In line three of the poem the speaker compares the beloved to the summer day which is imperfect compared to the beloved. The summer is flawed in that it has "rough winds" which alludes to the idea that the beloved is perfect and is in fact superior to ... ... middle of paper ... ...of the beauty and love for the beloved. In line twelve "when in eternal lines to time thou grow'st." Summer will come and go every year but the beloved will always be beautiful this is an imperfection which is trait of summer only and the beloved is immune to it. Through these lines Shakespeare further enhances the idea of the beloved being eternally beautiful.
The next line suggests summer is short and ends far to quickly for most people’s liking. Shakespeare’s love could never end like summer does. He knows there is no limit such as time to his feelings and thoughts. Throughout the sonnet, Shakespeare combines personification and imagery to add to the effect on the mind’s eye and its view of his love. “Sometime too hot the eye of heaven shines, / And often is his gold complexion dimmed” (Kennedy and Gioia) are two lines which show this perfectly.
This poetic device frequently allowed readers to form mental images of the meanings Shakespeare was trying to imply. A major component that illustrates Shakespeare 's use of symbolism is the summer season. Throughout the sonnet, summer is recognized to be a vibrant, lovely and youthful season; but has multiple flaws, as it is not everlasting. Although the season portrays both good and bad qualities, Shakespeare utilizes the positive attributes to symbolize the beauty of the beloved. An example from the poem is, "By chance or nature’s changing course untrimm’d /But thy eternal summer shall not fade /Nor lose possession of that fair thou owest" (Shakespeare, 8-10).
The beauty, and Shakespeare’s love of it, will exist forever in the lines of the sonnet. Shakespeare effectively communicates the message of the sonnet through elaborate use of literary devices, mainly metaphors. He does not use any similes; therefore the comparisons he makes are not always apparent. One of the more evident comparisons can be seen in the very first lines of the poem. “Shall I compare thee to a summer’s day?/Thou art more lovely and more temperate” (Shakespeare 1-2).
This poem is all about Shakespeare writing about his beloved. There is controversy as to whether Shakespeare is addressing this poem to a man or woman - male romances were quite common during the Elizabethan Era. This sonnet starts off with what I would think is a rhetorical question: "Shall I compare thee to a summer's day?" It is also a simile, because if you think, you are comparing the beauty with the summer's day, literally saying: "Are you as beautiful as the summer's day". The poet then goes on to say that his beloved is 'more lovely and more temperate (moderate and self-restrained)' than a summer's day.
The summer is inferior to the person being admired, and the speaker's love for this person is everlasting. If anyone has every experienced a beautiful summer's day he or she will see that the trees will shake from the wind. Leaves do eventually fall from the once lively buds of spring. Shakespeare also uses the technique of imagery to develop his idea of love in line three: "Rough winds do shake the darling buds of May." With this Shakespeare is telling us that though the winds of a summer shake the trees beauty, it will not shake the internal feelings of love from the speaker.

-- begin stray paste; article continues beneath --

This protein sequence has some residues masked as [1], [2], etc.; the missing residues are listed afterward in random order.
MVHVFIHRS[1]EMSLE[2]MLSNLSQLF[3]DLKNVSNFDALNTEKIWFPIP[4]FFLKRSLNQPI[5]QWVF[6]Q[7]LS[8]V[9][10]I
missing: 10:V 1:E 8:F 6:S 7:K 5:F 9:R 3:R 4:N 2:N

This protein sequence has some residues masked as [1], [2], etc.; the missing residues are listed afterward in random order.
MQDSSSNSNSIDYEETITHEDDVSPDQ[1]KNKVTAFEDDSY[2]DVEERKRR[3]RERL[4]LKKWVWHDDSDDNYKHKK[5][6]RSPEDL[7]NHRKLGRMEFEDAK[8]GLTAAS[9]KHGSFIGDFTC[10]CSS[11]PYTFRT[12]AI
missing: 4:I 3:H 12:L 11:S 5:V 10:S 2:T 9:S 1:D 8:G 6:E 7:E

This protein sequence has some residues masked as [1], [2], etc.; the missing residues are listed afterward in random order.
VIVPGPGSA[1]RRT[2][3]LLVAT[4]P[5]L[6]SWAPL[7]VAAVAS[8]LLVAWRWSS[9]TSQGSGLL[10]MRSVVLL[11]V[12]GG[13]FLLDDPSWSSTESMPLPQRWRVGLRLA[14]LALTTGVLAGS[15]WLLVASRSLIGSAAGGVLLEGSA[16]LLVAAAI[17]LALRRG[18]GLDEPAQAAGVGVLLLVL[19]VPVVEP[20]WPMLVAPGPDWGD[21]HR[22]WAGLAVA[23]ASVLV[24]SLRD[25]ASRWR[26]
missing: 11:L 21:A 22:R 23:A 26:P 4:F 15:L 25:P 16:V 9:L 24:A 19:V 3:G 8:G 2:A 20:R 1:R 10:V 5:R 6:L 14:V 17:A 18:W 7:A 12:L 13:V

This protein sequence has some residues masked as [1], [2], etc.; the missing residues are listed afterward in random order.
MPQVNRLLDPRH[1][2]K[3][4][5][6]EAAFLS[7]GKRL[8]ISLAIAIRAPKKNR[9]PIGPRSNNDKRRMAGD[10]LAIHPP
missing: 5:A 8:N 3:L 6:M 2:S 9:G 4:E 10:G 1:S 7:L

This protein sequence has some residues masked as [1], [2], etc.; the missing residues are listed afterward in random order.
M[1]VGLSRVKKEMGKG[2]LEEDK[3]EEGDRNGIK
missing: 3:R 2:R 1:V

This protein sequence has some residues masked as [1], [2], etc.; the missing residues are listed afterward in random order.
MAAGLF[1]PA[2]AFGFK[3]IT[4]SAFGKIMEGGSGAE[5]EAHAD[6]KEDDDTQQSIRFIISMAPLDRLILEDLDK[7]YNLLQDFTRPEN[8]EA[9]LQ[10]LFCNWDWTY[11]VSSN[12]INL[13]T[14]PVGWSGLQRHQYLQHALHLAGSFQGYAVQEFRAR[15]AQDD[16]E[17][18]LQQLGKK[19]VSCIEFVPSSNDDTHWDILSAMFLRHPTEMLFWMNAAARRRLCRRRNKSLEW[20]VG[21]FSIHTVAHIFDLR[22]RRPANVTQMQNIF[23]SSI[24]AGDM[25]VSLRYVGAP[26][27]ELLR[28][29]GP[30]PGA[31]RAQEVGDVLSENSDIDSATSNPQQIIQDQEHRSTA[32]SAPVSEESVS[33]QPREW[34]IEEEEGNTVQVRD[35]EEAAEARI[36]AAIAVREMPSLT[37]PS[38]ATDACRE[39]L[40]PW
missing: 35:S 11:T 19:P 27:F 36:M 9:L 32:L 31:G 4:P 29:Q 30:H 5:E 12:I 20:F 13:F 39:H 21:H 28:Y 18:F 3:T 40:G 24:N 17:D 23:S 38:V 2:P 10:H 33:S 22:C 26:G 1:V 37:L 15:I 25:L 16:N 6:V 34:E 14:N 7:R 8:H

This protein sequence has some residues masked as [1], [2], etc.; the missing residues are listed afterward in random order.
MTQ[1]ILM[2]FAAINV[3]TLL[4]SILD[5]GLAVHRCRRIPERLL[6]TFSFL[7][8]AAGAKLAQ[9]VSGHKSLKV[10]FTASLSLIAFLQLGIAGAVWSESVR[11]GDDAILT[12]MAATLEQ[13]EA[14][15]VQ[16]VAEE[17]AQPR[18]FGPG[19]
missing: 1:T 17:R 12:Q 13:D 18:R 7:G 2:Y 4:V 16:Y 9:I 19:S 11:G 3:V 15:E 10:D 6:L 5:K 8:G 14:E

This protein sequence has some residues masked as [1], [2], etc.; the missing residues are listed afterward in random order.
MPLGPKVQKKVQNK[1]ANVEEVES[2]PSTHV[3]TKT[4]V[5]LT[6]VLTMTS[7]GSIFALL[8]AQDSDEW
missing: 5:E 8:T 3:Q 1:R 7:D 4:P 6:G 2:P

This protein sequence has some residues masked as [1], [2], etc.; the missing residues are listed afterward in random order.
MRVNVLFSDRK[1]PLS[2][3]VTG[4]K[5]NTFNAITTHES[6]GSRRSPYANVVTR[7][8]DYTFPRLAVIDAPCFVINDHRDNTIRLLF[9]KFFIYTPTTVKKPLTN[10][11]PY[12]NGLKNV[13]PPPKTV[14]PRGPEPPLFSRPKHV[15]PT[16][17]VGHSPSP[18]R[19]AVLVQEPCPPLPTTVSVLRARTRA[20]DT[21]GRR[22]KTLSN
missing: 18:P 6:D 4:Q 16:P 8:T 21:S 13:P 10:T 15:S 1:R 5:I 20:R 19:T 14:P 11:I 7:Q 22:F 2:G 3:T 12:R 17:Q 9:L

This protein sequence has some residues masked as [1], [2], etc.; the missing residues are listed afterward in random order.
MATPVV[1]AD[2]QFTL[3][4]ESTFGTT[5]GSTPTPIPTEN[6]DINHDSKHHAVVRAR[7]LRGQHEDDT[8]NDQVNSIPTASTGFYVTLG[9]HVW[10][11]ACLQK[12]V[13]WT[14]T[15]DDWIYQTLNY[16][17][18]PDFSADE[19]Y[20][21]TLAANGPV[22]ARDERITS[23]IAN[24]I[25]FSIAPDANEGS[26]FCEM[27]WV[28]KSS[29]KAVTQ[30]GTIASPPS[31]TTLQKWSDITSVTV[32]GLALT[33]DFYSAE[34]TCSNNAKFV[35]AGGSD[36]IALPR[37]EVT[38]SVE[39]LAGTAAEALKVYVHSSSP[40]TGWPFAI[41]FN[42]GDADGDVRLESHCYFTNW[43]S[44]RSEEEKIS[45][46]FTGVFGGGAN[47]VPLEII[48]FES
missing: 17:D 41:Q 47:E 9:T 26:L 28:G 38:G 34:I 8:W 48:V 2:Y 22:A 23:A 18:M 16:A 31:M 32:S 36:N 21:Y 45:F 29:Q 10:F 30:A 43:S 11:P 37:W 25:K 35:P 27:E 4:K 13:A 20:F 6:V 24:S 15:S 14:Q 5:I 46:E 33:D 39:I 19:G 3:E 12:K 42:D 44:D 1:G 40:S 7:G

Shakespeare uses a complex metaphor of comparing his subject to the summer, but at the same time making it easy to understand. The poet goes as traditional as possible; his friend surpasses the beauty of summer, as summer will fade and turn to winter. Sonnet 130 is just as easy to understand as the former. The use of straightforward comparisons that go from line to line, instead of one metaphor elaborated through the entire poem, makes this sonnet quite different in style. Sonnet 130, in contradiction to Sonnet 18, purposefully branches off from the traditional romantic love poem for he does not describe the subject as a true beauty but as his true love.
Analysis of Shall I Compare Thee to a Summers Day, First Love and Let Me Not Shall I compare thee to a summer's day is written by William Shakespeare and it is about him describing a person. It is most likely to be a lover because he is using language which is more generally associated with love. In the first two lines he say's that "Shall I compare thee to a summers day?" He also says you are lovelier and more temperate. He is saying that you are even nicer than a summer's day and a nice person who is evenly tempered.
The theme of this poem is the infatuation with immortality that the speaker has and although it seems to be a love poem for his beloved there are times where it feels like the poem is about himself. This poem’s purpose is to display a no typical love poem as there are parts where the speaker seems to hold some resentment for his lover and sort of focuses on himself, his poetry, and his abilities. 8. The setting seems to take place during a warm, breezy, and typical summer day. The speaker seems to incorporate summer into his poem because it is currently summer for him.
The sonnet states that the subject is "â€¦more lovely and more temperateâ€¦" than the finest summer's day. Let Me Not is a philosophical interpretation of love, and implies that this is what love should be like. In the end Shakespeare almost dares the reader to challenge him about what he has written and declares that if he is wrong then "â€¦I never writ, nor man ever loved." The aim of this essay is to illustrate how Shakespeare express' his ideas about love in these two sonnets. Shall I Compare Thee and Let Me Not are typical Shakespearean sonnets.